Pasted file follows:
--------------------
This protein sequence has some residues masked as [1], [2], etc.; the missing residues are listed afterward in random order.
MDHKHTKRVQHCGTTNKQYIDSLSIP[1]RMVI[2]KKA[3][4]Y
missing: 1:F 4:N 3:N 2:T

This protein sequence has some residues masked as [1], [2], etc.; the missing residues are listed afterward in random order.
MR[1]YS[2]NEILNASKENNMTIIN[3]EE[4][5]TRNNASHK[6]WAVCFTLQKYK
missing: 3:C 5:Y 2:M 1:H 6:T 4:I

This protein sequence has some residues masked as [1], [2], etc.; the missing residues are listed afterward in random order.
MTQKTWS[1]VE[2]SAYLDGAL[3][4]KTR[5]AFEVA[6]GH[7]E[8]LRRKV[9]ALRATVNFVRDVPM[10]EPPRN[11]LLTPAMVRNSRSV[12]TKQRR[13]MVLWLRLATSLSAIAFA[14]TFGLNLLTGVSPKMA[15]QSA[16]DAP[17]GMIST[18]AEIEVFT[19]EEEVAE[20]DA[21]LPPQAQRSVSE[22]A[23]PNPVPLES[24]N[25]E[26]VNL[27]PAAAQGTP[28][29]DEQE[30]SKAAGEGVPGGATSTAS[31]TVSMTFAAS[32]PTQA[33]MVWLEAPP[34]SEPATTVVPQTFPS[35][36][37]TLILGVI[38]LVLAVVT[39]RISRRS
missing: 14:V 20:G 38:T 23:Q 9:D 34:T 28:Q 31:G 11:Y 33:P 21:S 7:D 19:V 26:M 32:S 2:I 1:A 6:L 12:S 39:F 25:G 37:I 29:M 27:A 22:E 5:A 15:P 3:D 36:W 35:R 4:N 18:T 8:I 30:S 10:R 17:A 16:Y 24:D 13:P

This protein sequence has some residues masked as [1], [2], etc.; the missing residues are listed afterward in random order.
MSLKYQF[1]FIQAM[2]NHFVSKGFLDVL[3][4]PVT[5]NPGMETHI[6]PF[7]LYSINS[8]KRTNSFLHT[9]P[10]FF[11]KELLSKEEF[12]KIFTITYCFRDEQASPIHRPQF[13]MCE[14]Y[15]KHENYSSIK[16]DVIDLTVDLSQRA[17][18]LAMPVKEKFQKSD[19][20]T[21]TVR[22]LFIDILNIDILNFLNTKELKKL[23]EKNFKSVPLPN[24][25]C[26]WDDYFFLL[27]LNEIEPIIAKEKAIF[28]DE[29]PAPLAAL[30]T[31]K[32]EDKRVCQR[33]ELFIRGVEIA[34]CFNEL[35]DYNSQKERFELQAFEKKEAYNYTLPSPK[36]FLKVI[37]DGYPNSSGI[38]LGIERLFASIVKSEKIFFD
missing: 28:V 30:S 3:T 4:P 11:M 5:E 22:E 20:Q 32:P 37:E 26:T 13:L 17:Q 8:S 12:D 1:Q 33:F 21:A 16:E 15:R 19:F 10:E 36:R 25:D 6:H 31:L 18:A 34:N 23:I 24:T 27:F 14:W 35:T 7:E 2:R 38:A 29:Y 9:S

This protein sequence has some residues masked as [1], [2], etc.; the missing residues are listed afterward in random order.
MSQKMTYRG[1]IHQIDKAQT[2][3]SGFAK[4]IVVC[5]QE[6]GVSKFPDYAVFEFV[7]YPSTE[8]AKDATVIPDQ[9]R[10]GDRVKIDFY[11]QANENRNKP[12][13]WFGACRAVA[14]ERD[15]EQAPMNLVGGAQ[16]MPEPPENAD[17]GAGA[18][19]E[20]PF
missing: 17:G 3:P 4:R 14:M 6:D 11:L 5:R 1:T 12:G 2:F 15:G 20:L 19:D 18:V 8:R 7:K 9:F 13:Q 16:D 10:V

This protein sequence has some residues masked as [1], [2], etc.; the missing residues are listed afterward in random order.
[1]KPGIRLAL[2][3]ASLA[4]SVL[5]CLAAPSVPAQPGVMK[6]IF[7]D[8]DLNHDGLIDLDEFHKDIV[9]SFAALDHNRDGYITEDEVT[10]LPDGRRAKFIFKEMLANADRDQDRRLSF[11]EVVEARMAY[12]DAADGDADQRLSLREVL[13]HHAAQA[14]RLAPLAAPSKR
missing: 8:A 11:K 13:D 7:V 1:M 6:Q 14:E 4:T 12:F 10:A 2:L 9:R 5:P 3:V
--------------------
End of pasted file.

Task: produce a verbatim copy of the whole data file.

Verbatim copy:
This protein sequence has some residues masked as [1], [2], etc.; the missing residues are listed afterward in random order.
MDHKHTKRVQHCGTTNKQYIDSLSIP[1]RMVI[2]KKA[3][4]Y
missing: 1:F 4:N 3:N 2:T

This protein sequence has some residues masked as [1], [2], etc.; the missing residues are listed afterward in random order.
MR[1]YS[2]NEILNASKENNMTIIN[3]EE[4][5]TRNNASHK[6]WAVCFTLQKYK
missing: 3:C 5:Y 2:M 1:H 6:T 4:I

This protein sequence has some residues masked as [1], [2], etc.; the missing residues are listed afterward in random order.
MTQKTWS[1]VE[2]SAYLDGAL[3][4]KTR[5]AFEVA[6]GH[7]E[8]LRRKV[9]ALRATVNFVRDVPM[10]EPPRN[11]LLTPAMVRNSRSV[12]TKQRR[13]MVLWLRLATSLSAIAFA[14]TFGLNLLTGVSPKMA[15]QSA[16]DAP[17]GMIST[18]AEIEVFT[19]EEEVAE[20]DA[21]LPPQAQRSVSE[22]A[23]PNPVPLES[24]N[25]E[26]VNL[27]PAAAQGTP[28][29]DEQE[30]SKAAGEGVPGGATSTAS[31]TVSMTFAAS[32]PTQA[33]MVWLEAPP[34]SEPATTVVPQTFPS[35][36][37]TLILGVI[38]LVLAVVT[39]RISRRS
missing: 14:V 20:G 38:T 23:Q 9:D 34:T 28:Q 31:G 11:Y 33:P 21:S 7:D 19:V 26:M 32:S 2:I 1:A 6:L 12:S 39:F 25:G 37:I 29:M 27:A 22:E 5:A 15:P 3:D 36:W 35:R 4:N 18:T 8:I 30:S 10:R 17:A 16:Y 24:D 13:P

This protein sequence has some residues masked as [1], [2], etc.; the missing residues are listed afterward in random order.
MSLKYQF[1]FIQAM[2]NHFVSKGFLDVL[3][4]PVT[5]NPGMETHI[6]PF[7]LYSINS[8]KRTNSFLHT[9]P[10]FF[11]KELLSKEEF[12]KIFTITYCFRDEQASPIHRPQF[13]MCE[14]Y[15]KHENYSSIK[16]DVIDLTVDLSQRA[17][18]LAMPVKEKFQKSD[19][20]T[21]TVR[22]LFIDILNIDILNFLNTKELKKL[23]EKNFKSVPLPN[24][25]C[26]WDDYFFLL[27]LNEIEPIIAKEKAIF[28]DE[29]PAPLAAL[30]T[31]K[32]EDKRVCQR[33]ELFIRGVEIA[34]CFNEL[35]DYNSQKERFELQAFEKKEAYNYTLPSPK[36]FLKVI[37]DGYPNSSGI[38]LGIERLFASIVKSEKIFFD
missing: 28:V 30:S 3:T 4:P 11:M 5:E 22:E 20:Q 32:P 37:E 26:T 13:L 17:Q 8:S 12:D 1:Q 33:F 21:A 16:E 15:R 19:F 10:E 36:R 25:D 6:H 31:L 18:A 34:N 23:I 24:T 27:F 14:W 35:T 7:E 2:R 38:A 29:Y 9:S

This protein sequence has some residues masked as [1], [2], etc.; the missing residues are listed afterward in random order.
MSQKMTYRG[1]IHQIDKAQT[2][3]SGFAK[4]IVVC[5]QE[6]GVSKFPDYAVFEFV[7]YPSTE[8]AKDATVIPDQ[9]R[10]GDRVKIDFY[11]QANENRNKP[12][13]WFGACRAVA[14]ERD[15]EQAPMNLVGGAQ[16]MPEPPENAD[17]GAGA[18][19]E[20]PF
missing: 17:G 3:P 4:R 14:M 6:D 11:L 5:R 1:T 12:G 2:F 15:G 20:L 19:D 18:V 8:R 7:K 9:F 13:Q 16:D 10:V

This protein sequence has some residues masked as [1], [2], etc.; the missing residues are listed afterward in random order.
[1]KPGIRLAL[2][3]ASLA[4]SVL[5]CLAAPSVPAQPGVMK[6]IF[7]D[8]DLNHDGLIDLDEFHKDIV[9]SFAALDHNRDGYITEDEVT[10]LPDGRRAKFIFKEMLANADRDQDRRLSF[11]EVVEARMAY[12]DAADGDADQRLSLREVL[13]HHAAQA[14]RLAPLAAPSKR
missing: 8:A 11:K 13:D 7:V 1:M 6:Q 14:E 4:T 12:F 10:A 2:L 9:R 5:P 3:V